The other day I got into a discussion on the merits/pitfalls of that time honored tradition of MEA weekend. I come to this discussion and discourse with a fairly unique perspective - that of a child of teachers, a father of school-age children, and the spouse of a teacher. As a kid growing up in Wisconsin, I loved "Teacher's Convention". It was a weekend that I either spent at our friend's "farm" bow hunting and packing away the garden for the winter or at another friend's hunting camp chasing whatever was available - usually ducks. It is a great time to be outside. It was also that first time of the school year when my parents got to take a break. At that time, "personal days" weren't even heard of so they were limited to breaks according to the school calendar. I always got a sense that it was a much needed break for them. It probably was for me as well. As parent, I don't usually like the short weeks because they mess up that routine we've developed. I particularly dislike the ones for workshops, I've heard enough stories about second-rate consultants coming in an giving their "take" on how to improve education (they're usually someone that just got a PhD in education and are wanting to spread the wisdom they got writing a dissertation to the rest of the world.) Teachers do need time without students constantly hovering over them, there is a lot of work in preparing lessons and correcting papers. Workdays are great, particularly if schools are going to constantly ignore the need for prep time. With that in mind I think a three-day week in October suites us well. I know my wife appreciated the break and I sense her ability to breath a little easier - at least for a few days.
What got me about this discussion was this person assertion that kids should be in school learning as much as possible. Hard to disagree with that reasoning. I pressed the person a bit on this, our conversation went something like this ...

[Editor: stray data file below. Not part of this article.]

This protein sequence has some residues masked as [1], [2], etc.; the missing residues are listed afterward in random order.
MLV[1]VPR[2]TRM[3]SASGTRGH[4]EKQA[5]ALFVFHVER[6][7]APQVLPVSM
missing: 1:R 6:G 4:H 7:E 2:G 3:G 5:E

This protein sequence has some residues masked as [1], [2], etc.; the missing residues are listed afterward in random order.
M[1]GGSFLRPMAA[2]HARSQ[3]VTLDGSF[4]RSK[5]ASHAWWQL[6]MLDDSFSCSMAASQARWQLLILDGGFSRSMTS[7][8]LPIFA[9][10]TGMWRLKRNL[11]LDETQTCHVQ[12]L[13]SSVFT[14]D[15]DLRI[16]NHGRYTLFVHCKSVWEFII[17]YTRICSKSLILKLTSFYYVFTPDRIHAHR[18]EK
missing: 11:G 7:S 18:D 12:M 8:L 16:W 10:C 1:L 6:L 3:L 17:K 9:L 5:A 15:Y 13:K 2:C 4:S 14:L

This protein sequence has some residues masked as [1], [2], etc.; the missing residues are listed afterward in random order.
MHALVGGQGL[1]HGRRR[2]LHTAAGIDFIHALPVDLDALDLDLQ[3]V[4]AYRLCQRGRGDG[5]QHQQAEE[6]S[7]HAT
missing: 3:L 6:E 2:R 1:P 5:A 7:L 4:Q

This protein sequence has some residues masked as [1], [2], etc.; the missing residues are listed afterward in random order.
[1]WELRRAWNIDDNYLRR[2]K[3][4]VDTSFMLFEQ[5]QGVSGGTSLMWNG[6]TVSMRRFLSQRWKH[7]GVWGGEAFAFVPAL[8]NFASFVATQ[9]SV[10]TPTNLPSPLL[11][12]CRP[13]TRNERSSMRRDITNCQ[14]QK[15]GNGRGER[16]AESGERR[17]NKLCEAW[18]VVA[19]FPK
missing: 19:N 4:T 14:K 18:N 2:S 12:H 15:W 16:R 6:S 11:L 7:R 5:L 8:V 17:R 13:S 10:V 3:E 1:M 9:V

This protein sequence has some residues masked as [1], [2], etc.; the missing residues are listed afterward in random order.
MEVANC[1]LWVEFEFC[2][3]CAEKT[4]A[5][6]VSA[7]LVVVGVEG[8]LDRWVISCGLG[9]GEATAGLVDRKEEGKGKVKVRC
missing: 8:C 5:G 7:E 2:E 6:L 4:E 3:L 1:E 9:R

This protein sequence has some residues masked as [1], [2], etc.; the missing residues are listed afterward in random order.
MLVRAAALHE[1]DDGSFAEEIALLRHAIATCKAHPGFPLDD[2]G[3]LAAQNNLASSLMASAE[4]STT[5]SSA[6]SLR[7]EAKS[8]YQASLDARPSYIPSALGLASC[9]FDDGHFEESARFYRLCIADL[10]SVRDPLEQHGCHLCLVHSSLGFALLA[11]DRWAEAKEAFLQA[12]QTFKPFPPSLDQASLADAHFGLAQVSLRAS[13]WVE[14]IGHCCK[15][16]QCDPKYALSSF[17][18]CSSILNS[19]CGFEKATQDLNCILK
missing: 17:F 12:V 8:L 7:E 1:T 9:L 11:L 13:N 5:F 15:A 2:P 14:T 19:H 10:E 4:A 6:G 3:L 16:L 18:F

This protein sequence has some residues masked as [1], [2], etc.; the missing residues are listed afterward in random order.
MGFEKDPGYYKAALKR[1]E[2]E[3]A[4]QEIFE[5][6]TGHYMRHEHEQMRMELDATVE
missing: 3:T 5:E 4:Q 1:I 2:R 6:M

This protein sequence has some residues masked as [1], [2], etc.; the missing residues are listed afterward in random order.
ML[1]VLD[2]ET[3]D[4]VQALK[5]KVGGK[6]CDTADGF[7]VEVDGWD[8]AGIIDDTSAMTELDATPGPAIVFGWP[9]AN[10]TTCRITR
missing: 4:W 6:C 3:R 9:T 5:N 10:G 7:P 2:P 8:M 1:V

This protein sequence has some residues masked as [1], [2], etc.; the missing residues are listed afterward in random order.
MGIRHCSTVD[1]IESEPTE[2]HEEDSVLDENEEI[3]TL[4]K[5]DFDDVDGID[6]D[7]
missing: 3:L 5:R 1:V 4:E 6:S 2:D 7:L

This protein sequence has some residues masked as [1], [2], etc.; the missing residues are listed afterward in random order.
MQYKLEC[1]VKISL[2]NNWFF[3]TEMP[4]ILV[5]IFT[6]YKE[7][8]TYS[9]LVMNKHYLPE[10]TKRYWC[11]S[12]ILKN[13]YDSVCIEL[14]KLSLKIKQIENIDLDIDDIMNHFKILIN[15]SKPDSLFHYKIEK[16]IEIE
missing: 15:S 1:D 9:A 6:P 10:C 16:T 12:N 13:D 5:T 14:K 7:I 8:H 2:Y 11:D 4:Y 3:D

J - Have you ever taken a winter vacation - taken the kids out of school for a week to go to Disney World in February.
"Oh course, every year" was the response.
J- Hmmmm......so what's the difference between this and MEA?
"Well there are things to learn outside of school too you know!"
J- Of course there are. But that's a week of school your kids are missing.
"Well, they take their homework with them"
J- and they do it when?
(obviously stumbling now) "Um, when they get a chance"
J-And what about the extra work it takes for the teacher to put that material together so they can work on it "when they get the chance" ?
"Well, they have to do it anyway, so what's the big deal .. one kid"
J- What if there are 25 or 30 families doing the same thing? Doesn't have to even be the same week, it still adds up to a lot of extra work.
Suddenly this person had an appointment they had forgotten about.
I have a couple of points to ponder. Have we gotten to the point that individual wants are bigger than societal needs? That is, is a week at Disney or in Jamaica more important that education? There is a lot of talk about holding education to higher standards. Do we need to hold parents to those same standards? That is, we expect your child to be in class, prepared, engaged, on a daily basis. Do we need to consider family development and incorporate more MEA-like weekends into our school calendars (with the caveat that's when vacations are taken)?
We spent the weekend traveling to UW-Eau Claire and UW-Madison to visit the music faculty at each school. Got to see my folks for a little bit, and spend some time with our daughter Sarah on Friday and Saturday. I still enjoy MEA/Teacher's Convention Weekends.